Guest blog by Holly, Showing People Wildlife volunteer
Hi I’m Holly, a volunteer for the RSPB and I ' m leading a project: ‘Showing People Wildlife’. We will be focusing on different species throughout the year and volunteers will be out on the reserve to share these natural wonders.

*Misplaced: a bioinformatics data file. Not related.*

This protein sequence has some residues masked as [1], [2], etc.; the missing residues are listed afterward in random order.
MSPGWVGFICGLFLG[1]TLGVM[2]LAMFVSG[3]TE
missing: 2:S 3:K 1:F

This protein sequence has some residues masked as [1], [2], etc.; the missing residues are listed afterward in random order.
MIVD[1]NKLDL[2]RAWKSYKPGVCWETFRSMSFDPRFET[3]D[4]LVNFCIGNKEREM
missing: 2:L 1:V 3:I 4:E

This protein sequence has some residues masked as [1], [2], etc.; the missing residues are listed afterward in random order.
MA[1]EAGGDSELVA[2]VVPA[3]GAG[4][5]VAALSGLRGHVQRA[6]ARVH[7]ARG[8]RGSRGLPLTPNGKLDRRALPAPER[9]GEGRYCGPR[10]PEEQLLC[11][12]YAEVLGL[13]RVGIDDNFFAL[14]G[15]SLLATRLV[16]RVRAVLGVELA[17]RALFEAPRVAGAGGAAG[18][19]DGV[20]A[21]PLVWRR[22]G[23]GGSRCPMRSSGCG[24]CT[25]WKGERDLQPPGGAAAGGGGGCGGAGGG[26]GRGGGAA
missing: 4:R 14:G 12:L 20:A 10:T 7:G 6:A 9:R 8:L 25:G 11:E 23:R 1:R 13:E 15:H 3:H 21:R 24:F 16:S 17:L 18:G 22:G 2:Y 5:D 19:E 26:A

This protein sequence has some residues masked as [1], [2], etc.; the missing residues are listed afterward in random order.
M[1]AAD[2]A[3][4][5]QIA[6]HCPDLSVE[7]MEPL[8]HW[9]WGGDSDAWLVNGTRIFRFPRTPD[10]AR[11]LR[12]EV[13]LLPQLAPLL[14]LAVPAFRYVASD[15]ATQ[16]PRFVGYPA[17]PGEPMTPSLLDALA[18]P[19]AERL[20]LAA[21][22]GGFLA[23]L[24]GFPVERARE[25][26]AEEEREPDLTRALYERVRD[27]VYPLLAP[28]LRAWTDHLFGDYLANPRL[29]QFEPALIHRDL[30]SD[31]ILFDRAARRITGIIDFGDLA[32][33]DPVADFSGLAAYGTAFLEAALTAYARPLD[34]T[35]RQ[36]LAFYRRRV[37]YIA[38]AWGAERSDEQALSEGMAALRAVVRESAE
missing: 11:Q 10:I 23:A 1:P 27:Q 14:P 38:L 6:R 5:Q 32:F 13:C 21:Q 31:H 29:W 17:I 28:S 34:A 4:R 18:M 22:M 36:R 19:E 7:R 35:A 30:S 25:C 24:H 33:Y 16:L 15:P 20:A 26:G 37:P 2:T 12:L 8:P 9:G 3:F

Today, there are thousands of Cuttlefish bones along the Suffolk coast. These have been washed ashore by the spring tides and easterly winds. Despite the name, they are not fish but molluscs, therefore more closely related to garden snails. They are said to be one of the most intelligent invertebrates and are the chameleon of the sea, rapidly changing colour and pattern to camouflage themselves. This display can also deter predators as well as communicate with other cuttlefish. They are clever hunters and will hide, waiting patiently, before ambushing their prey using their tentacles. They eat crab, shrimp and octopi but are preyed upon by shark, dolphin and seal. They can squirt ink into a predator’s eyes giving them time to quickly swim away, propelling themselves via a jet of water squirted from behind their heads. Cuttlefish can regulate their buoyancy by feeding gas and liquid into the small chambers of the calcium carbonate cuttlebone.